Defeating Workplace Stress in NYC
On October 14, 2018, 42-year-old Gabe MacConaill, a successful partner at a high-powered Los Angeles law firm, kissed his wife of almost ten years goodbye, drove to work, pulled his car into the company parking garage, and shot himself in the head.
In her poignant retelling of the years and events leading up to the fateful day her husband took his life, Joanna Litt shares the overwhelming career-related pressures that plagued MacConaill.
“I know ‘Big Law’ didn’t directly kill my husband,” Litt writes, “because he had a deep, hereditary mental health disorder and lacked essential coping mechanisms. However, these influences, coupled with a high-pressure job and a culture where it’s shameful to ask for help, shameful to be vulnerable, and shameful not to be perfect, created a perfect storm.”
In the heartbreaking open letter, Litt describes her mounting concern for her husband’s mental health in the last weeks of his life that coincided with his management of a major bankruptcy case. At one point, both Litt and MacConaill agreed he needed professional medical assistance to deal with his exhaustion and depression. Unfortunately, MacConaill ultimately declined to seek help or any treatment options, saying that a visit to the hospital “could spell the end of his career.”
Raising awareness of attorney work pressures and mental health
A 2015 Centers for Disease Control report showed that the legal industry ranked seventh in suicides (up from 11th place in 2012), behind management, financial operations, and architecture and engineering, and a few other professions. However, a recent increase in high-profile attorney suicides has shone a spotlight on the subject.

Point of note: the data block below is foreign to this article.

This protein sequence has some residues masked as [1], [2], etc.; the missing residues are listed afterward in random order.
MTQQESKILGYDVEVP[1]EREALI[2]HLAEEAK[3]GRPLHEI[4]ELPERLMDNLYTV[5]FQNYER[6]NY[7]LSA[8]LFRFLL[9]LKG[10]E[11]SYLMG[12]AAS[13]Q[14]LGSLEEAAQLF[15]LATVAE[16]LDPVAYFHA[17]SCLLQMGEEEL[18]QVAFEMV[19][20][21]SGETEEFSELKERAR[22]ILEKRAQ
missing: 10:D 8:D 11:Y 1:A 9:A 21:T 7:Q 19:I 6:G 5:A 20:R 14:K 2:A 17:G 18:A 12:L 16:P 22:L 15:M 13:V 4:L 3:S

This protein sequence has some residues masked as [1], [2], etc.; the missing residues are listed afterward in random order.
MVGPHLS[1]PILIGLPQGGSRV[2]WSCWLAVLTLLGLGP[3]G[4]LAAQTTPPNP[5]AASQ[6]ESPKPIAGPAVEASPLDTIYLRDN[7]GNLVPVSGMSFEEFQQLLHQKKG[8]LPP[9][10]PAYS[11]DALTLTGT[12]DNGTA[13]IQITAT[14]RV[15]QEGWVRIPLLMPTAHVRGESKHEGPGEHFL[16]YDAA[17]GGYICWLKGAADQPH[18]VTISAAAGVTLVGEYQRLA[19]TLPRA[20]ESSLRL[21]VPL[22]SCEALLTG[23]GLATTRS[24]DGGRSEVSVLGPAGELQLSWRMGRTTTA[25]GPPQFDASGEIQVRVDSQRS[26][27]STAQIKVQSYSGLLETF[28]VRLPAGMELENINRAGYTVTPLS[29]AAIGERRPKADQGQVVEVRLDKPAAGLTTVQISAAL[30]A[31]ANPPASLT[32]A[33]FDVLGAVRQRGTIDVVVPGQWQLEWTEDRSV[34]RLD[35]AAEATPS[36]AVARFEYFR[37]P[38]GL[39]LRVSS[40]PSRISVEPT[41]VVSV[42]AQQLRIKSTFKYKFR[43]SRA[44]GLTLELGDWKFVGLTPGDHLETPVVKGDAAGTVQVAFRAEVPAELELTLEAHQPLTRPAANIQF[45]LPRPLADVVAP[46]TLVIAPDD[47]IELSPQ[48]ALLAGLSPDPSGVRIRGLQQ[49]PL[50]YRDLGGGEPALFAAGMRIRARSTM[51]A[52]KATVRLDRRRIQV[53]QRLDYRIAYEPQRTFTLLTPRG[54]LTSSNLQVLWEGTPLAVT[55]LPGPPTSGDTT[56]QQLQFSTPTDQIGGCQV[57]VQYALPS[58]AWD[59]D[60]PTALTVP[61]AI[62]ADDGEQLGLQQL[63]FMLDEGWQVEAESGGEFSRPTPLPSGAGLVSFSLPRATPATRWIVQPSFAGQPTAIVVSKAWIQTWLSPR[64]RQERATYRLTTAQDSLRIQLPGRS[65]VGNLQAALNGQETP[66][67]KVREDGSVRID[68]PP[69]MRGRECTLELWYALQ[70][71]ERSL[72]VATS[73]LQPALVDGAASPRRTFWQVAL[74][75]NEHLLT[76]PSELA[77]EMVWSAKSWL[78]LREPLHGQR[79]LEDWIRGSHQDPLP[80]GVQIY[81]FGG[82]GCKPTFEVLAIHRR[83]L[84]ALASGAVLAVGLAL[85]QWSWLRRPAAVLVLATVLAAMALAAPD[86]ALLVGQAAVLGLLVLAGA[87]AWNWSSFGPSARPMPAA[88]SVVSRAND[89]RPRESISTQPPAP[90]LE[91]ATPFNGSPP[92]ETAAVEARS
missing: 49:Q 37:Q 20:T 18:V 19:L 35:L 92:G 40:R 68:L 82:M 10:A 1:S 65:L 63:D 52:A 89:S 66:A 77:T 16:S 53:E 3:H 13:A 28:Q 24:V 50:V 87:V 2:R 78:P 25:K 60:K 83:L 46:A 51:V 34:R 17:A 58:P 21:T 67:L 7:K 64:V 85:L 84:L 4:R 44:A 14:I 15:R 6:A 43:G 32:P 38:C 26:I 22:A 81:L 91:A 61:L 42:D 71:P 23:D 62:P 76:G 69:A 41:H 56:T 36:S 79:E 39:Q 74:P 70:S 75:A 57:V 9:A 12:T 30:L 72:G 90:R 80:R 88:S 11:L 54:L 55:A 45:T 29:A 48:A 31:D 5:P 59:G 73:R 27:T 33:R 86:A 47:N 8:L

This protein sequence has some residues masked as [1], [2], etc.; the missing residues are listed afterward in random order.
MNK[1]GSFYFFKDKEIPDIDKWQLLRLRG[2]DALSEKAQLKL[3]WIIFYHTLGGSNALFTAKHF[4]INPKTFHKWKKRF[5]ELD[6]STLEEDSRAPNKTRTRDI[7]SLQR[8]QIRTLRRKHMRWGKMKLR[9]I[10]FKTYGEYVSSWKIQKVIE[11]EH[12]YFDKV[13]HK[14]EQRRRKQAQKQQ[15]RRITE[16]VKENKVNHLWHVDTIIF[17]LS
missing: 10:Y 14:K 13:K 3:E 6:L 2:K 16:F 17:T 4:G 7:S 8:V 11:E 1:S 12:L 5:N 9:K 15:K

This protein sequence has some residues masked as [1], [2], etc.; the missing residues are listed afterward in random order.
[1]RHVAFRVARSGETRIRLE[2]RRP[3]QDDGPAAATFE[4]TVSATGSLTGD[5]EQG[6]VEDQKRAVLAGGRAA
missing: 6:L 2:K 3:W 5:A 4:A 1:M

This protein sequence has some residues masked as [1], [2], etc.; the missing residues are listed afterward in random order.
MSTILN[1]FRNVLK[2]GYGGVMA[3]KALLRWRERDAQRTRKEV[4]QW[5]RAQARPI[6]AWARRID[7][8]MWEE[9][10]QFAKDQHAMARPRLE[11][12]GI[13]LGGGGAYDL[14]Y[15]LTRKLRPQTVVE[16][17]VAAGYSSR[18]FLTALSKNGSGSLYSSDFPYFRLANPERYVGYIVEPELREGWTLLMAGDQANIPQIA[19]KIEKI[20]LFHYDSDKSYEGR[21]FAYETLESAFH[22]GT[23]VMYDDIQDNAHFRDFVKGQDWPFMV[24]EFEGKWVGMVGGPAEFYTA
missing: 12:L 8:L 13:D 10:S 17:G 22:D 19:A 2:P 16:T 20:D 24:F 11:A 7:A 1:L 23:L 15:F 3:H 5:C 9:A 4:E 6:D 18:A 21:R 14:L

According to attorney Dan Lukasik’s silence-busting website Lawyers With Depression, 28 percent of attorneys suffer from depression, 19 percent struggle with anxiety, and 23 percent experience work-related stress.
To address the growing type of mental health and addiction issues stemming from the demands of a career in law, the American Bar Association created the Commission on Lawyers Assistance Programs (CoLAP) in 1988. In March 2018, CoLAP launched a campaign to raise funds for a video campaign intended to be shared through various social media outlets and other platforms end the stigma among law professionals against seeking help for mental health issues — the very same stigma that kept Gabe MacConaill from checking into a hospital and seeking medical advice for exhaustion.
Recognizing a need for open discussion about mental health among all professions
The field of law is indeed not the only profession dealing with rising rates of work-related mental health issues and one of its most disastrous outcomes. Across all professions, the vital of suicide is increasing. The suicide rate among the United States working-age population (aged 16 to 64) increased by 34 percent from 2000 to 2016. For men, the highest rates of suicide were found among carpenters, electricians, and miners, while more women in arts, design, entertainment, sports, and media took their own lives. The lowest rate of suicides for both genders was found in the education, training, and library occupational group.